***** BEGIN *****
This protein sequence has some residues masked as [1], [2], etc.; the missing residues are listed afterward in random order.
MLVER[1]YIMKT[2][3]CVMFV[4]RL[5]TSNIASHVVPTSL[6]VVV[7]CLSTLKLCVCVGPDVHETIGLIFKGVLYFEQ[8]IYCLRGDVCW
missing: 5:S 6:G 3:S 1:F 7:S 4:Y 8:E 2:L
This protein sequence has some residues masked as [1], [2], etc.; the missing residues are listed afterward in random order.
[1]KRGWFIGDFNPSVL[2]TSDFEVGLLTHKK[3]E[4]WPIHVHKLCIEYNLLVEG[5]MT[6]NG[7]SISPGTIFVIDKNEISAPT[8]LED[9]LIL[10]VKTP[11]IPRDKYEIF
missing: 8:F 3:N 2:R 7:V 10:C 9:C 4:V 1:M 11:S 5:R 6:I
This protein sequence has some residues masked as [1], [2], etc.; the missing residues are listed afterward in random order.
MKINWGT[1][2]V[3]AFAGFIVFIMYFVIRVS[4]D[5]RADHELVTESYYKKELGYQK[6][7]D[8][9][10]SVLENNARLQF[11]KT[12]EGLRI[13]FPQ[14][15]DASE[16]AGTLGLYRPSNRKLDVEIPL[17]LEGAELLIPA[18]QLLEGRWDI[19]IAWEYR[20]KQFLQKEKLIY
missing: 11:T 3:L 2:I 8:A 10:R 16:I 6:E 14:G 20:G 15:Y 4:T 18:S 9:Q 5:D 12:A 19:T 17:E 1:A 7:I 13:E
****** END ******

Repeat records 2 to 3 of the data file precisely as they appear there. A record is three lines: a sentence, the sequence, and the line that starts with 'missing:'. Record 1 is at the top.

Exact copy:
This protein sequence has some residues masked as [1], [2], etc.; the missing residues are listed afterward in random order.
[1]KRGWFIGDFNPSVL[2]TSDFEVGLLTHKK[3]E[4]WPIHVHKLCIEYNLLVEG[5]MT[6]NG[7]SISPGTIFVIDKNEISAPT[8]LED[9]LIL[10]VKTP[11]IPRDKYEIF
missing: 8:F 3:N 2:R 7:V 10:C 9:C 4:V 1:M 11:S 5:R 6:I
This protein sequence has some residues masked as [1], [2], etc.; the missing residues are listed afterward in random order.
MKINWGT[1][2]V[3]AFAGFIVFIMYFVIRVS[4]D[5]RADHELVTESYYKKELGYQK[6][7]D[8][9][10]SVLENNARLQF[11]KT[12]EGLRI[13]FPQ[14][15]DASE[16]AGTLGLYRPSNRKLDVEIPL[17]LEGAELLIPA[18]QLLEGRWDI[19]IAWEYR[20]KQFLQKEKLIY
missing: 11:T 3:L 2:I 8:A 10:R 16:I 6:E 14:G 20:G 15:Y 4:T 18:S 9:Q 5:D 12:A 19:T 17:E 1:A 7:I 13:E